Researchers from the University of Cambridge discovered that a group of fast stars in the Milky Way are escapees from their original galaxy. Apparently, they come from the Large Magellanic Cloud (LMC), a dwarf system that orbits our home galaxy.
The results of the analysis will become public on Wednesday during the National Astronomy Meeting in Hull, published in the Monthly Notices of the Royal Astronomical Society journal.
Astronomers believe that all of the stars in question, known as “hypervelocity stars,” may have come from the LMC, although there might be others to discover. So far, researchers know of about 20 of these fast-moving bodies.
Slingshotted from their home galaxy
Most of these stars are at the Milky Way’s northern hemisphere, but researchers are yet to survey the southern hemisphere. They wondered why these stars were faster than others and if it had something to do with most of them being close from each other, as many resided in the Leo and Sextans constellations.
Lead researcher Douglas Boubert did not settle with existing theories explaining the origin of hypervelocity stars. They were first observed in 2005 when a star was registered to move three million kilometers per hour. Apparently, 80 million years ago, it was somehow ejected from its galaxy’s supermassive black hole gravitational pull.
Boubert suggests that hypervelocity stars come from binary systems, where two stars orbit each other at a faster rate depending on how close they are. If one of the two grows into a supernova and explodes, it should launch the other star at a tremendous speed in a certain direction, thus becoming a runaway star. Boubert also explains that these stars cannot originate in the Milky Way because they are not yet fast enough for the binary system to explode; instead, both stars tend to merge into one.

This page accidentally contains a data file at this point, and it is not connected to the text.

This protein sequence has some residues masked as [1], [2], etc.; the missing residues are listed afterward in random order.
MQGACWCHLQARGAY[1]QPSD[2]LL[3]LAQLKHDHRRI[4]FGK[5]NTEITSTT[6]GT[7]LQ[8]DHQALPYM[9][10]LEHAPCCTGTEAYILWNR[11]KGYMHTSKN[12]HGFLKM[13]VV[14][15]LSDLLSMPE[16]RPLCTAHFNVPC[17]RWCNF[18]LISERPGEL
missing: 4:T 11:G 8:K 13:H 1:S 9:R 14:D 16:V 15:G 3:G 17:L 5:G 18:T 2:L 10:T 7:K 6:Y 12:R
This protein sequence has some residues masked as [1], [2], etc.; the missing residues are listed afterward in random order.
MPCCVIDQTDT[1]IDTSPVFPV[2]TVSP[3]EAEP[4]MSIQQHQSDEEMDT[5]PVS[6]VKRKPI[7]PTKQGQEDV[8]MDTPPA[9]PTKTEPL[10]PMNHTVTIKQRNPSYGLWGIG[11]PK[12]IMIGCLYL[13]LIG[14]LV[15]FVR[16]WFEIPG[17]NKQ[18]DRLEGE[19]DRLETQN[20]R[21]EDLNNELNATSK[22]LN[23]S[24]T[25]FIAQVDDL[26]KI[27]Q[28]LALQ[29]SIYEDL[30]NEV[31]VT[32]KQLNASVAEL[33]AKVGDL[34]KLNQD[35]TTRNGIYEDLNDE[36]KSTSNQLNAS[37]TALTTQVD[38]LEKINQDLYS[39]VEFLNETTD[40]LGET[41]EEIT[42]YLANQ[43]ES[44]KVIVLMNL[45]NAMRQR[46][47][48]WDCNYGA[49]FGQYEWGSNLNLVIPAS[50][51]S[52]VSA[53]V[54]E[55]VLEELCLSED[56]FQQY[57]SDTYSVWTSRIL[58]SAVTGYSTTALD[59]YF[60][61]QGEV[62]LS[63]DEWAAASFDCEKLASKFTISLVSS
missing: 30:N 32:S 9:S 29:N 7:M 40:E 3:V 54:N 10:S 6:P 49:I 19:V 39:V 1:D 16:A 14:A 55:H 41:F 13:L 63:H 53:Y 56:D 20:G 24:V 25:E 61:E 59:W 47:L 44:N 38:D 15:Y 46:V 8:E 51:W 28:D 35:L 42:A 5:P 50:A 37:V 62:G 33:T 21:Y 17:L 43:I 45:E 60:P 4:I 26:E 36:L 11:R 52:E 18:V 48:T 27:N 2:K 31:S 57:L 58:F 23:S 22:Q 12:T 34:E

The new theory leads to the LMC, a fast-spinning and relatively large galaxy orbiting the Milky Way. Because it is ten times less massive than our home galaxy, the LMC’s stars can escape more easily. After performing computer simulations using data from the Sloan Digital Sky Survey, Boubert and his team discovered that the Milky Way’s hypervelocity stars must have come from the Large Magellanic Cloud. They compare the event to an object being shot out of a speeding train.
“We are the first to simulate the ejection of runaway stars from the LMC – we predict that there are 10,000 runaways spread across the sky. We’ll know soon enough whether we’re right. The European Space Agency’s Gaia satellite will report data on billions of stars next year, and there should be a trail of hypervelocity stars across the sky between the Leo and Sextans constellations in the North and the LMC in the South,” stated Boubert according to Phys.org.
According to their calculations, the authors suggest that should be about one million runaway neutron stars and black holes in the Milky Way.